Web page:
Initial training was “square-bashing” - lots of marching and drill and physical exercise carrying small tree trunks and crossing water having transferred to the South Staffordshire Regiment on 20th September 1940. This was short lived as on 13th October he was transported to Birmingham and transferred to the King’s Own Regiment in order to assist the clear up following air raids. They were billeted in partly constructed houses on the Pheasey Farm Estate. With no doors or windows and facing January weather, the unit kept warm by pinching fuel from the cook house. Some of the soldiers were ex colliers and were adept at shifting large quantities of coal. Food was very poor and once they were served mashed potatoes that were neither peeled nor scraped and probably not even washed.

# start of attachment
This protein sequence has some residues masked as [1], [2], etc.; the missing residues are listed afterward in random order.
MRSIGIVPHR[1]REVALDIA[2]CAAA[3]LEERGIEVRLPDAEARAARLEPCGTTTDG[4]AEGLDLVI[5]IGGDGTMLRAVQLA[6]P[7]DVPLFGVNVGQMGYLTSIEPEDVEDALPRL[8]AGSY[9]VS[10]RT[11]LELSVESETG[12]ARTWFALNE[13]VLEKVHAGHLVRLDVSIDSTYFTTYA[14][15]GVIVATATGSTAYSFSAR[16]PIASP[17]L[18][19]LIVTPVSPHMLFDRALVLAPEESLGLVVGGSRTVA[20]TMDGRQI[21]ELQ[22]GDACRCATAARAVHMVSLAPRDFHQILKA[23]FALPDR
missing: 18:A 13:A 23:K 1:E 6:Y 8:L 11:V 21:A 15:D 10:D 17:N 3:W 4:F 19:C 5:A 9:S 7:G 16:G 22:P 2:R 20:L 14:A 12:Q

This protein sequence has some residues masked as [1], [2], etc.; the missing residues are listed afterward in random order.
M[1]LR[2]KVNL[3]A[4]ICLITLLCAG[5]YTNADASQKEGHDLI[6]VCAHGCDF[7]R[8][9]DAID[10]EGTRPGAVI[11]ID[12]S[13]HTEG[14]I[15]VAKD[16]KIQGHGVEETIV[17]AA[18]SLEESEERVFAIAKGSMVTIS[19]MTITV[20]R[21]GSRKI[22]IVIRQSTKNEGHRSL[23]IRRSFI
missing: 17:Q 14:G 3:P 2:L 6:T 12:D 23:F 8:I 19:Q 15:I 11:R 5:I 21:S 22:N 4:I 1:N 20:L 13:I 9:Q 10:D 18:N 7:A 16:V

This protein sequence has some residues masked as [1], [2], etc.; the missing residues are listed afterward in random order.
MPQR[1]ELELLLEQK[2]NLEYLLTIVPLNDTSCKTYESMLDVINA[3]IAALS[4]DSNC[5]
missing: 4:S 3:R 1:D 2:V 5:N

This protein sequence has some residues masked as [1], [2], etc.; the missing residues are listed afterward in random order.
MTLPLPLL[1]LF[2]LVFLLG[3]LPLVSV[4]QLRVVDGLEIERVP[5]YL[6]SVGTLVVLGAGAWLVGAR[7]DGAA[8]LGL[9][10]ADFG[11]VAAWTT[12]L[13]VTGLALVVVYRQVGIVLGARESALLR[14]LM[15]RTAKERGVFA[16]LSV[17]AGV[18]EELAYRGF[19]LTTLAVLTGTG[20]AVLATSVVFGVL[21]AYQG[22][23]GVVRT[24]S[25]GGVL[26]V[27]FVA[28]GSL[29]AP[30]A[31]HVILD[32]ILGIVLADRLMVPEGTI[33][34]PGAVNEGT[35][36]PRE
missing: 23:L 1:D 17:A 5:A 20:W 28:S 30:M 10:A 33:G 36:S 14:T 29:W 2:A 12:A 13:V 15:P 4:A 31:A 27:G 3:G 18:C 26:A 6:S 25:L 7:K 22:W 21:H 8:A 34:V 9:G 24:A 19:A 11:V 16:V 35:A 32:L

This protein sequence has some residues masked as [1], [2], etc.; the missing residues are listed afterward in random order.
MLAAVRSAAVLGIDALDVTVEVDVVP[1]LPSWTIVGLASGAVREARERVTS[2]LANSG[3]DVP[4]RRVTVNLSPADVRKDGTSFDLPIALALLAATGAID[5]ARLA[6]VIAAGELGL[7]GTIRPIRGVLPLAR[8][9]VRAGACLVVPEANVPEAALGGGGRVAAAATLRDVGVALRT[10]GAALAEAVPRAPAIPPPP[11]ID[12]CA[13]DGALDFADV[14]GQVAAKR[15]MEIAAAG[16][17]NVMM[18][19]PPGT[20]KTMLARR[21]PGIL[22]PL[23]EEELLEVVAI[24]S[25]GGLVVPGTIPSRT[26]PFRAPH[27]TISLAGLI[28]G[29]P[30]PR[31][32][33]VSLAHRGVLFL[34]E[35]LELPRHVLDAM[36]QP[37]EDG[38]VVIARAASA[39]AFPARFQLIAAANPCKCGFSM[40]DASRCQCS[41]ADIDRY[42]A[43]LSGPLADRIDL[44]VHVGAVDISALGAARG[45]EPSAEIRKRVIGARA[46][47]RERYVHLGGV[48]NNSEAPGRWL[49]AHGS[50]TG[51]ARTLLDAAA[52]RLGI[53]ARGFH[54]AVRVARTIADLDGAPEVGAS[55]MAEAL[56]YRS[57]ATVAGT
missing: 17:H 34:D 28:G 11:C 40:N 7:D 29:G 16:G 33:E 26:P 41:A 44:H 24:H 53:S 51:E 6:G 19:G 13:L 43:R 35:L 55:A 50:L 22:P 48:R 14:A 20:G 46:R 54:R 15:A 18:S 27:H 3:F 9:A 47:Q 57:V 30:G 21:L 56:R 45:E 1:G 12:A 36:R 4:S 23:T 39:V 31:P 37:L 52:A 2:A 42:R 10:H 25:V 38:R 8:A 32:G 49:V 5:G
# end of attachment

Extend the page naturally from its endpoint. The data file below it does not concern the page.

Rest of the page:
On 27th January 1941, Gordon was on the move again, firstly to Liverpool and then Lochwinnoch, Renfrewshire to join the Royal Artillery, Maritime Division which would become the First Regiment, Royal Artillery in 1943.
The Maritime Division was formed to provide gunners for DEMS (Defensively Equipped Merchant Ships). The arming of some merchant ships was necessary to provide some protection from submarine attacks which were increasing to what would become the Battle of the Atlantic. The Royal Navy also trained gunners for the duty.
After gaining his Navy Gunlayer’s Badge to operate 12 Pounder and machine guns, Gordon was paired with another two gunners and sent back to Liverpool to join an armed merchantman sailing out of the River Mersey.